• Dylan Roche

The Politics of Anti-Racism

I’ve been doing some reflecting lately on the politics of anti-racism, mostly prompted by last Friday, the 57th anniversary of the March on Washington. As most of us know, this was a pivotal moment in the Civil Rights Movement that gave way to groundbreaking legislation that eliminated racial barriers in our country.

So this is probably a good opportunity for us to remember that anti-racism is political.

Throughout much of our national discourse lately, a lot of us having being saying, “Fighting racism shouldn’t be political. This isn’t a political issue, it’s a moral issue.”

And I get it. I’ve been saying that myself.

But we need to acknowledge anti-racism as political because in order to eradicate racism, we need to implement policy changes that either compensate for the injustices of past centuries or that protect marginalized communities from people in positions of power who might be acting discriminatory or just insensitively. It’s not enough for all of us to say, “Racism is bad.” We need our politics to reflect that sentiment.

Now, just because it’s political doesn’t mean it has to be partisan. It shouldn’t be divisive. This is an issue where both Republicans and Democrats should be coming together and finding a solution. After all, we agree that it’s a moral issue. And neither party should be claiming superiority.

As an example, let’s take a look at the man who is probably history’s best-known civil rights leader, the Rev. Dr. Martin Luther King Jr. He never openly aligned himself with any political party. In fact, he said it was important someone like him be in what he called “non-alignment,” as this allowed him to remain critical of both parties, and he was not a servant to either party or a master of either party.

What we DO know about Dr. King’s politics:

· He called Senator Paul Douglas, a Democrat from Illinois, the greatest of all senators for his civil rights work

· He said he would have endorsed JFK for a second term

· He spoke out against Barry Goldwater

· He embraced Democratic socialism because he believed capitalism couldn’t provide the basic necessities that the American people need

Let’s also talk about some elected officials who were influential in the civil rights movement. President Lyndon Johnson, a Democrat, who signed the Civil Rights Acts of 1964 and 1968, as well as the Voting Rights Act, was probably the most influential politician during this period, but he certainly wasn’t the only one. Before him there was President Dwight Eisenhower, a Republican, who signed the Civil Rights Acts of 1957 and 1960. And after Johnson, the Department of Justice formed its Civil Rights Division under Attorney General William Rogers, a Republican.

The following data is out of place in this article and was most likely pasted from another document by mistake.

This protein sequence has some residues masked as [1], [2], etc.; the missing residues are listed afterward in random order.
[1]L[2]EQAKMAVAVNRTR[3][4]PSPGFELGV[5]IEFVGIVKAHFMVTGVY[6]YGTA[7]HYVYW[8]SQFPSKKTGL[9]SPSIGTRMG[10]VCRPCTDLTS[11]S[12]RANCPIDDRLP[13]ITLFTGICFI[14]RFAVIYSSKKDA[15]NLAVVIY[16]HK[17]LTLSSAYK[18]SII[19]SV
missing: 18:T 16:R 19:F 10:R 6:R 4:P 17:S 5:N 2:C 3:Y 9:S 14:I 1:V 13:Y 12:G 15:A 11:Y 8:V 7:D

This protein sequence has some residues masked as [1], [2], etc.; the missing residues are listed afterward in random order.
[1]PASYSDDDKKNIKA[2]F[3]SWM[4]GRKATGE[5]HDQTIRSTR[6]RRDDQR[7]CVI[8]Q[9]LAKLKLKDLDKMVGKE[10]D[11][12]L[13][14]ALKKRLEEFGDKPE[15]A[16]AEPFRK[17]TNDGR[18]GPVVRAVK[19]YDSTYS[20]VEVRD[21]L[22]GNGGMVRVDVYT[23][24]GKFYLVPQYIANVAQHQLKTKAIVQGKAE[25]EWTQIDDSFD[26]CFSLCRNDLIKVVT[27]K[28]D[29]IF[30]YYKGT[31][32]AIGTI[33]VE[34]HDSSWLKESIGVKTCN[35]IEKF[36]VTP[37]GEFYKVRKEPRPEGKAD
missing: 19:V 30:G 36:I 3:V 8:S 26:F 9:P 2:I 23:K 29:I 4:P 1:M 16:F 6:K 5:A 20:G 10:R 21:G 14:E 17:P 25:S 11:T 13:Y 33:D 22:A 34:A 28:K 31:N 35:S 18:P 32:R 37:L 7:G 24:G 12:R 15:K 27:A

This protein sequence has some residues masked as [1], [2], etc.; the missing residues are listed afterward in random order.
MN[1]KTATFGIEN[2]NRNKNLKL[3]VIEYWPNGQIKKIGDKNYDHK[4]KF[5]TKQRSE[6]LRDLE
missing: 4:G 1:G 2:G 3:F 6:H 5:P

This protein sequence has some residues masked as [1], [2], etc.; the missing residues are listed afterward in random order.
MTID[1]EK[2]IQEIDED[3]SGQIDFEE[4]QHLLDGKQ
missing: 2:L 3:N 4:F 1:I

More importantly, there’s been bipartisan support for upholding the tenants of all this legislation in the decades since the Civil Rights Movement. For example, in 1973, the Department of Justice under President Nixon enforced the Fair Housing Act, a part of the Civil Rights Act of 1968, when it sued the Trump Corporation for refusing to rent property to black people.

The big problem we’re facing right now in 2020 is that nobody wants to admit to being racist, nobody wants to say that racism is a good thing, but the law reflects something else – we’re not aggressively pursuing legislation that helps people of color.

There are two important issues at hand right now. Let’s start by taking a closer look at the John Lewis Voting Rights Act.

Back in 2013, the Supreme Court took on the case of Shelby County v. Holder and basically ruled that the data behind Section 5 of the Voting Rights Act is outdated and Congress needs to make new laws. Section 5 was the part of the Civil Rights Act that required states with a history of discrimination to get federal preclearance before they make laws or practices regarding voting.

So, basically, Congress has to make new laws about this. That should be easy enough. But the legislation that would put those laws in place — the John Lewis Voting Rights Act — isn’t being passed. Without this legislation, states have been free to enact laws and practices that make it harder for people to vote, especially people of color, low-income people, the elderly, and young people. Some of these practices might be fewer resources for non-English speakers, closing polling locations, limiting absentee voting, and so forth.